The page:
Today’s post may seem overly obvious. Most states contain a moving violation offense for driving on the wrong side of the road upon those roads wide enough for multiple lanes of vehicle travel. For almost all of us in America, driving is done as far to the right side of the road as possible, or, within the marked, right lane of the roadway. Why? it feels silly even asking, but we must conform to the goals of each blog post.  To state simply, any state laws requiring driving on the right side of the road likely want to encourage drivers to avoid collisions with traffic traveling in the opposite direction.  A public policy I think anyone can get behind.

In Kansas, the statute regarding this type of moving violation is KSA 8-1514.  This violation and today’s blog are not to be confused with driving off the road into the ditch, which is another statute entirely.  No, this statute specifically criminalizes the act of drifting from your required lane of travel into the oncoming lane of travel.  Driving left of the center line could be another way certain states list this offense.  What makes this particular moving violation interesting, though, is not speculating the public policy behind such a law, but how the offense is actually violated.

For prosecutors, most would like the violation to have absolute liability.  This means that if you cross into the other lane, for any reason and by any amount, you are guilty.  Many state statutes, however, do provide exceptions.  Are you guilty if you only slightly cross or does your entire vehicle have to be in the other lane?  What if you feel you have to cross to avoid hitting and animal?  Are you guilty if road construction narrows your lane of travel to the other lane?  These are all good questions that many statututes sometimes forget to cover.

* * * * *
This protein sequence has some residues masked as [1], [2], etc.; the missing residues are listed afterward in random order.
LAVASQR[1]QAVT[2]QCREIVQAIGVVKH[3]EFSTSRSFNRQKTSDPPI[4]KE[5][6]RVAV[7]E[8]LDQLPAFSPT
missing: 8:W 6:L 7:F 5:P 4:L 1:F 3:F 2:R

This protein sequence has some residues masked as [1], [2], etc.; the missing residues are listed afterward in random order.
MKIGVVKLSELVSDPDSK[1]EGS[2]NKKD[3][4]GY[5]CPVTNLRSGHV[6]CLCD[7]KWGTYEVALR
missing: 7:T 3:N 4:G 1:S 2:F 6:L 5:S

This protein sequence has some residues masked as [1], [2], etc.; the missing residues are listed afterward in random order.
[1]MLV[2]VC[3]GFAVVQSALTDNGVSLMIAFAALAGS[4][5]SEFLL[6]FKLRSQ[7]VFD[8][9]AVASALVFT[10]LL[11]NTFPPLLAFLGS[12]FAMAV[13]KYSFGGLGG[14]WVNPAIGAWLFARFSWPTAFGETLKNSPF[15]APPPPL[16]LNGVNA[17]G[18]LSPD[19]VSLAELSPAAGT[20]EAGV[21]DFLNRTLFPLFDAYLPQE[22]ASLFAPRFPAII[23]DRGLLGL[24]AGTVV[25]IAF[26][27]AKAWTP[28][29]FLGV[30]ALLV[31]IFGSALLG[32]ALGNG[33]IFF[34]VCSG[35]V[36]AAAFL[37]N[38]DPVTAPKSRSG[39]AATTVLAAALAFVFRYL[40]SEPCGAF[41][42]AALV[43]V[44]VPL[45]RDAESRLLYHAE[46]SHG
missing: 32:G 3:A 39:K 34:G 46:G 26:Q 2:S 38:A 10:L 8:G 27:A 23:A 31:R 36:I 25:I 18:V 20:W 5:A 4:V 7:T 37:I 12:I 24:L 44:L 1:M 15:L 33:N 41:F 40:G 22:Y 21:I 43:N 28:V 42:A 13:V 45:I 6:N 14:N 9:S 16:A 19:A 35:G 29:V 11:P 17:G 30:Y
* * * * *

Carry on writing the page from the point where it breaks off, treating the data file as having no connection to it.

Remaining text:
For the defense, these statutes have to be analyzed very carefully to see if any exceptions to this rule are provided.  Kansas provides exceptions for passing in marked passing zones, avoiding an obstruction in the road, for road construction narrowing the lane, and for multiple lane zones.  What is hard on the defense, however, is that if you do not meet the few exceptions given by the law, the liability then DOES becomes absolute.  Very few Judges will care if you spilled your coffee, dazed out for just a second, or you had to discipline a child in the back seat.  While this violation seems to be one that we can all agree is good public policy, there are areas of debate when people start discussing how this particular offense gets violated and when you should be punished for it.

Until next post, everyone drive safe!